Microhousing units, also referred to as single room occupancy (SRO) or efficiency dwelling units, are small units for single occupants, typically with shared kitchen and other facilities. While SROs were historically a common source of housing for lower income single people, they fell out of favor in American cities. Today, roommates sharing larger homes has taken the place of this option. At the same time, microhousing units may still be preferable to many individuals over living with roommates.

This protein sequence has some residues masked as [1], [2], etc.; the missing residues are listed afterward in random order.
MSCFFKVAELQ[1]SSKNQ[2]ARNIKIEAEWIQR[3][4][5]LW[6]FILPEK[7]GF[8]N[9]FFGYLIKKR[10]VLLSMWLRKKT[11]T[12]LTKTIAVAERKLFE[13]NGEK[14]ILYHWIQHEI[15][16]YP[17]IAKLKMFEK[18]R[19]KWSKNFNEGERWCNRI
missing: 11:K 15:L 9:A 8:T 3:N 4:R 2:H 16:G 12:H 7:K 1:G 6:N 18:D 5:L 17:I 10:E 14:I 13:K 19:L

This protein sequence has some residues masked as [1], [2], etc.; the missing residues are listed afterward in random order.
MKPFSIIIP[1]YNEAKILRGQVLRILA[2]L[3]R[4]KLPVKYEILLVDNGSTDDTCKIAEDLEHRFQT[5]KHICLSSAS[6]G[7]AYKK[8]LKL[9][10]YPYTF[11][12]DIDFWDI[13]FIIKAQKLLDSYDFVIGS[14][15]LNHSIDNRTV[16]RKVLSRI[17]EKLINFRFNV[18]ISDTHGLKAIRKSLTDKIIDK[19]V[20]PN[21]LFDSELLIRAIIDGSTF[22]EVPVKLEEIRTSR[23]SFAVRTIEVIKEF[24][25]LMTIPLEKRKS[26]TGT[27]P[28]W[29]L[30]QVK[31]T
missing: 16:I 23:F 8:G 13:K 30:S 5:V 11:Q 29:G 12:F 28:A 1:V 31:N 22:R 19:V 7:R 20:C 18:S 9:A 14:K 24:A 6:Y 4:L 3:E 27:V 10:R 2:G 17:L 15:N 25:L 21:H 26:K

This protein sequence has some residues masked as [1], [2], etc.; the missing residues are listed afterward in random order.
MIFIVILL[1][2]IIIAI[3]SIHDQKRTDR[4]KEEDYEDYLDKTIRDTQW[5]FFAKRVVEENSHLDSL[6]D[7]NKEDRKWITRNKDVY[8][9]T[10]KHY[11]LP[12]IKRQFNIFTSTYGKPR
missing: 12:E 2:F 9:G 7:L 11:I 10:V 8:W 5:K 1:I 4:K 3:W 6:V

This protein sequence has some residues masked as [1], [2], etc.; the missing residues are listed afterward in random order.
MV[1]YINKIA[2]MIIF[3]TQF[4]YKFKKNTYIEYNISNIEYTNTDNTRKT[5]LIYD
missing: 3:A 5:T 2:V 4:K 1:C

Where it works
Microhousing is best suited for dense, expensive neighborhoods with excellent access to transit and services and a high portion of single people. These developments are often contentious with neighbors, and will require proactive community outreach. To balance these concerns and ensure the developments will serve the intended population, cities can consider inclusionary zoning policies requiring the units to serve certain income levels.
- Number of units built
- Market rents